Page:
The other people producing frames are custom framebuilders. A small handful of tiny companies with a few employees (Seven, Moots, Indy Fab, Firefly, etc...). The rest are one or two man shops that have no ambitions to grow. Not much in the way of jobs coming from either of those.

Is the aim of the program for the majority of graduates to start their own business? Most custom frame shops struggle to survive. There is simply not enough of a market for made-in-the-US, high end frames to sustain a workforce larger than what already exists.

The college rep is quoted in the article saying the degree will allow students to be hired into non-bike-related fields. Sounds like a fantasy to me. Employers look for candidates with relevant experience. If I were deciding between a candidate trained in machining and a candidate trained in using a mill to miter bike frame tubes, I would choose the machinist.

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Old 11-15-18, 01:12 PM
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Originally Posted by CliffordK View Post
People have been riding bicycles since the late 1800's. Or, are you saying back around 1817 that bicycles were very limited in their application?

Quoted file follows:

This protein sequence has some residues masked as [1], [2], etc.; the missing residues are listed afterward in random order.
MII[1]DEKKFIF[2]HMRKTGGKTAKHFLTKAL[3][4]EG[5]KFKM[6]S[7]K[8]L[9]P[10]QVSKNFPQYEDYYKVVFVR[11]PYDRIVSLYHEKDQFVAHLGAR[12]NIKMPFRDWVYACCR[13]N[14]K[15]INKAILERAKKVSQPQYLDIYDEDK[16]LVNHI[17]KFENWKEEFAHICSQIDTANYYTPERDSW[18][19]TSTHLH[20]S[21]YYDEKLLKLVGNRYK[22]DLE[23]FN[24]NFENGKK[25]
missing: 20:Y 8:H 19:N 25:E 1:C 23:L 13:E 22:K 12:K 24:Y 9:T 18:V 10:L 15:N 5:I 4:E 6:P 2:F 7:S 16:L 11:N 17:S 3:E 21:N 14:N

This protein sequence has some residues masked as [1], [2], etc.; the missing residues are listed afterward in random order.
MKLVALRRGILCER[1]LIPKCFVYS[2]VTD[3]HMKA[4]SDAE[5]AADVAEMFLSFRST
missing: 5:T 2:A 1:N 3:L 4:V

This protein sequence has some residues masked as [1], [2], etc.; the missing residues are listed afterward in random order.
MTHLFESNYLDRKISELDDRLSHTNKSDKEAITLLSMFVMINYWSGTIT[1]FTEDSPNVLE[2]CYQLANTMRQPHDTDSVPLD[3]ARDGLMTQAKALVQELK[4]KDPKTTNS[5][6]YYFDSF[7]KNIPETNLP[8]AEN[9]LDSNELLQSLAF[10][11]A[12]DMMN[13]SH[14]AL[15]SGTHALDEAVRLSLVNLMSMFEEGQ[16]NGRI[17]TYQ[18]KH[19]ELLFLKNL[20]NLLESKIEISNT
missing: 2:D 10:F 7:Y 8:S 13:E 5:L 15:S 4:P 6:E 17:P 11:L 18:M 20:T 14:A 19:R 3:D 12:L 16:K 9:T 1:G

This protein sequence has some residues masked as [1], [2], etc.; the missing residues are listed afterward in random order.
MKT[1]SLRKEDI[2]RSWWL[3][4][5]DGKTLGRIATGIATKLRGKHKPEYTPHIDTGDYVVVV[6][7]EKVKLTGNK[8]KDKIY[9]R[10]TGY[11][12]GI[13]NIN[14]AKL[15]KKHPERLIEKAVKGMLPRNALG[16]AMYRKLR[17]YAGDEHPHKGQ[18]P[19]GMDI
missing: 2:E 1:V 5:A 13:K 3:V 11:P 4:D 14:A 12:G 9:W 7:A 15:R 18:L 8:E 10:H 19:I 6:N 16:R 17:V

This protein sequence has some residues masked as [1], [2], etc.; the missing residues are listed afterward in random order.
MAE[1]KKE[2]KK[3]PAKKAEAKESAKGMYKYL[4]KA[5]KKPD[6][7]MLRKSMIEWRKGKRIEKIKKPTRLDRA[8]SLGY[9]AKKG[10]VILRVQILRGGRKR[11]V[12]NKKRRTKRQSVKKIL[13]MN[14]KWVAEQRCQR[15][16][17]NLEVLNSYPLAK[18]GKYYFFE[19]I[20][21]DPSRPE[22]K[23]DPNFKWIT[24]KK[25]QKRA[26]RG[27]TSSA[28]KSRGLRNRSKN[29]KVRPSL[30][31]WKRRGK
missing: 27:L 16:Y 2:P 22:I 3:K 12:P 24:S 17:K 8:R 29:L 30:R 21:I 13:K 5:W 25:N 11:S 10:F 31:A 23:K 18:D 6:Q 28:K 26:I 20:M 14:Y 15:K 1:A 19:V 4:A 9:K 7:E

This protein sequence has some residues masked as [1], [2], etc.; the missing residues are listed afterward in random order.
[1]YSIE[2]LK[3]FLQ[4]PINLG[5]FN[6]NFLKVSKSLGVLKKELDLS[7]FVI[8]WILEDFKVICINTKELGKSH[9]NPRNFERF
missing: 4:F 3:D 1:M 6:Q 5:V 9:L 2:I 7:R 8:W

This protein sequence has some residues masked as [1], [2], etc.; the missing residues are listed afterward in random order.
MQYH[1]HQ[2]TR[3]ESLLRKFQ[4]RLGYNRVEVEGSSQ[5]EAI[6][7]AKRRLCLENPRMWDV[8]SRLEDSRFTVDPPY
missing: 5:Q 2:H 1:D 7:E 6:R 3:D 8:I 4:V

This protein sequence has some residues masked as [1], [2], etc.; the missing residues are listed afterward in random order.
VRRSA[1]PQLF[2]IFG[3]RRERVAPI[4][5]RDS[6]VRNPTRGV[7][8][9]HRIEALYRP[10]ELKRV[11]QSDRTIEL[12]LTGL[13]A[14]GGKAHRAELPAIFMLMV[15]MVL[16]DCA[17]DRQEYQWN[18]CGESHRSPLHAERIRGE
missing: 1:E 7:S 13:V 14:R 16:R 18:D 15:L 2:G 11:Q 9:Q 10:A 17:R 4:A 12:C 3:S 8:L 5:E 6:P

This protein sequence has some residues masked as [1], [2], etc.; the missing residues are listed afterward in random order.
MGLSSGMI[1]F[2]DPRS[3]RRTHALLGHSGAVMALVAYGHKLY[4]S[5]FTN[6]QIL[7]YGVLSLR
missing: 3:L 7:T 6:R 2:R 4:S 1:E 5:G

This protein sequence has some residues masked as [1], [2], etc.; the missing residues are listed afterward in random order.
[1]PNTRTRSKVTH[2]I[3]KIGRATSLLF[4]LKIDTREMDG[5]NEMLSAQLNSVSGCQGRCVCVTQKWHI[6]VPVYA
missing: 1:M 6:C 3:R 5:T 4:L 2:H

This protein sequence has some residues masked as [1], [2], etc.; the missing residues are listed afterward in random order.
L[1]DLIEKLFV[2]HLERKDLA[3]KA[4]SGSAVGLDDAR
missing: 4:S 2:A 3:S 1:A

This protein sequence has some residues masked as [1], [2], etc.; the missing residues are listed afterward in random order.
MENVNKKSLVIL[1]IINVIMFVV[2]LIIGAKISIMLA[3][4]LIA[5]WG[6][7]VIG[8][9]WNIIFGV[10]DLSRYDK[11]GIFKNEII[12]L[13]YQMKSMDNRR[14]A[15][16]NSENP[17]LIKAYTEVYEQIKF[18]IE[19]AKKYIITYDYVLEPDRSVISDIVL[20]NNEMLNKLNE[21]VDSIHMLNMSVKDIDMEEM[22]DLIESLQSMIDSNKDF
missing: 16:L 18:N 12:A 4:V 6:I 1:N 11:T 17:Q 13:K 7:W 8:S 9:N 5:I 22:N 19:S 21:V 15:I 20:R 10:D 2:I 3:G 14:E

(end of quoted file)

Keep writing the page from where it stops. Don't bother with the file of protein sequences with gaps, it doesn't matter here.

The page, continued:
What has changed since perhaps the 1970's is that high-end bicycles have become more mainstream. Nonetheless, there still are a lot of cheap bicycles out there.

There have been bicycle building classes and apprenticeship classes for quite some time. But, perhaps this is a step forward to make it into a 2 year "college" class.

Hopefully they are able to incorporate multiple materials including steel, titanium, aluminum, carbon fiber, lugged, brazed, and welded, as well as multiple manufacturing techniques such as round tubes and mandrel forming tubes vs hydro forming tubes vs CF layup vs rolled & welded tubes.

Can we bring back Schwinn electro-forging?

For the USA to return to manufacturing dominance will require more robotics.
I'm sure bicycles were extremely popular before cars took over. I'm just not that old to remember those times.

Compared to when the average BF C&Ver started riding till now, bicycles are much more mainstream.

I owned a car when I was in high school, and lived 15 miles from town. It was considered extremely weird for me to ride into school a few times a week when the weather got nicer. Now my commute is 9 miles to work. It's not considered weird.
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Old 11-15-18, 01:39 PM
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Originally Posted by gugie View Post
I'm sure bicycles were extremely popular before cars took over. I'm just not that old to remember those times.

Compared to when the average BF C&Ver started riding till now, bicycles are much more mainstream.

I owned a car when I was in high school, and lived 15 miles from town. It was considered extremely weird for me to ride into school a few times a week when the weather got nicer. Now my commute is 9 miles to work. It's not considered weird.
for me biking to high school would have been weird as it was 2 blocks away I did walk in -50 degrees though...... but I would bike 20 miles each way to get a taco at "Taco John's" an early (mid 70's) Montana Taco chain....that was considered.....eccentric
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Old 11-15-18, 01:43 PM
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Originally Posted by squirtdad View Post